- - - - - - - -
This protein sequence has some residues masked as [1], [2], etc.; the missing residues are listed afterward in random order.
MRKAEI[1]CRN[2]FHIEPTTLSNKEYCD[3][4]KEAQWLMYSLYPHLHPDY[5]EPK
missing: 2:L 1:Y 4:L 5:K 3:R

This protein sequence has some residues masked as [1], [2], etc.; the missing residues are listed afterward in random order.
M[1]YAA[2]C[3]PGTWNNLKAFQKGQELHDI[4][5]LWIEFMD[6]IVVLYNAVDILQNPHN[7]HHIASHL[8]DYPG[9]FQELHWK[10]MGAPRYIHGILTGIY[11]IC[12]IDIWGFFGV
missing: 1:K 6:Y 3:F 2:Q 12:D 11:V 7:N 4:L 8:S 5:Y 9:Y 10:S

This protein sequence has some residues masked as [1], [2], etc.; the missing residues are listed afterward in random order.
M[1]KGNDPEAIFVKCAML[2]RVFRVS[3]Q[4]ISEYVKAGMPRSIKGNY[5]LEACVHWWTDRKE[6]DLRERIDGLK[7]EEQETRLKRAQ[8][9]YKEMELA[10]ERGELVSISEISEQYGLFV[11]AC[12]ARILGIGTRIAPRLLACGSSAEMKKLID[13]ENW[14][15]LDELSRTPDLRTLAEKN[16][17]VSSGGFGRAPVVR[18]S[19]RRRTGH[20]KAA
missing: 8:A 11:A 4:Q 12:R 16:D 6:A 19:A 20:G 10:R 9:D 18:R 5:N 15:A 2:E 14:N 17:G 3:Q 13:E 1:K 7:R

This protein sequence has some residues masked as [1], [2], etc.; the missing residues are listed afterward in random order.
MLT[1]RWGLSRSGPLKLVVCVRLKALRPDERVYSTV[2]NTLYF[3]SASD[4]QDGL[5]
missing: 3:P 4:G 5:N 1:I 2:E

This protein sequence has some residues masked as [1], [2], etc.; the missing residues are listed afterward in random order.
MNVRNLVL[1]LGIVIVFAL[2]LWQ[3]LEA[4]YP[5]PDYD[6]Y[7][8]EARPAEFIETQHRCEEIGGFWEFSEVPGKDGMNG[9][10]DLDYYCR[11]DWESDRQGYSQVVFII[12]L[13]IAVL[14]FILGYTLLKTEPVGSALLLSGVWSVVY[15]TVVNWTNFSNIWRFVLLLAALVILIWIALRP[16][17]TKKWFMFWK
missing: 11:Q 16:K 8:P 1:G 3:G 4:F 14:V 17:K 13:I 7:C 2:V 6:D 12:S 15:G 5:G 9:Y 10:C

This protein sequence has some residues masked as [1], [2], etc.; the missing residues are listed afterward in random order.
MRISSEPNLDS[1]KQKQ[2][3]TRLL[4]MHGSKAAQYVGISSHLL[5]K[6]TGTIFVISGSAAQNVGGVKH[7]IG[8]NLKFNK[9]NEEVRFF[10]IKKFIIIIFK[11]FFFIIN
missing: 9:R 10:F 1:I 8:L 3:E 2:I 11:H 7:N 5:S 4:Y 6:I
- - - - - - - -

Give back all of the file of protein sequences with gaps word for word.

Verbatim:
This protein sequence has some residues masked as [1], [2], etc.; the missing residues are listed afterward in random order.
MRKAEI[1]CRN[2]FHIEPTTLSNKEYCD[3][4]KEAQWLMYSLYPHLHPDY[5]EPK
missing: 2:L 1:Y 4:L 5:K 3:R

This protein sequence has some residues masked as [1], [2], etc.; the missing residues are listed afterward in random order.
M[1]YAA[2]C[3]PGTWNNLKAFQKGQELHDI[4][5]LWIEFMD[6]IVVLYNAVDILQNPHN[7]HHIASHL[8]DYPG[9]FQELHWK[10]MGAPRYIHGILTGIY[11]IC[12]IDIWGFFGV
missing: 1:K 6:Y 3:F 2:Q 12:D 11:V 7:N 4:L 8:S 5:Y 9:Y 10:S

This protein sequence has some residues masked as [1], [2], etc.; the missing residues are listed afterward in random order.
M[1]KGNDPEAIFVKCAML[2]RVFRVS[3]Q[4]ISEYVKAGMPRSIKGNY[5]LEACVHWWTDRKE[6]DLRERIDGLK[7]EEQETRLKRAQ[8][9]YKEMELA[10]ERGELVSISEISEQYGLFV[11]AC[12]ARILGIGTRIAPRLLACGSSAEMKKLID[13]ENW[14][15]LDELSRTPDLRTLAEKN[16][17]VSSGGFGRAPVVR[18]S[19]RRRTGH[20]KAA
missing: 8:A 11:A 4:Q 12:R 16:D 6:A 19:A 20:G 10:R 9:D 18:R 5:N 15:A 2:E 14:N 17:G 3:Q 13:E 1:K 7:R

This protein sequence has some residues masked as [1], [2], etc.; the missing residues are listed afterward in random order.
MLT[1]RWGLSRSGPLKLVVCVRLKALRPDERVYSTV[2]NTLYF[3]SASD[4]QDGL[5]
missing: 3:P 4:G 5:N 1:I 2:E

This protein sequence has some residues masked as [1], [2], etc.; the missing residues are listed afterward in random order.
MNVRNLVL[1]LGIVIVFAL[2]LWQ[3]LEA[4]YP[5]PDYD[6]Y[7][8]EARPAEFIETQHRCEEIGGFWEFSEVPGKDGMNG[9][10]DLDYYCR[11]DWESDRQGYSQVVFII[12]L[13]IAVL[14]FILGYTLLKTEPVGSALLLSGVWSVVY[15]TVVNWTNFSNIWRFVLLLAALVILIWIALRP[16][17]TKKWFMFWK
missing: 11:Q 16:K 8:P 1:G 3:G 4:F 14:V 17:K 13:I 7:C 2:V 6:D 12:S 15:G 5:G 9:Y 10:C

This protein sequence has some residues masked as [1], [2], etc.; the missing residues are listed afterward in random order.
MRISSEPNLDS[1]KQKQ[2][3]TRLL[4]MHGSKAAQYVGISSHLL[5]K[6]TGTIFVISGSAAQNVGGVKH[7]IG[8]NLKFNK[9]NEEVRFF[10]IKKFIIIIFK[11]FFFIIN
missing: 9:R 10:F 1:I 8:L 3:E 2:I 11:H 7:N 5:S 4:Y 6:I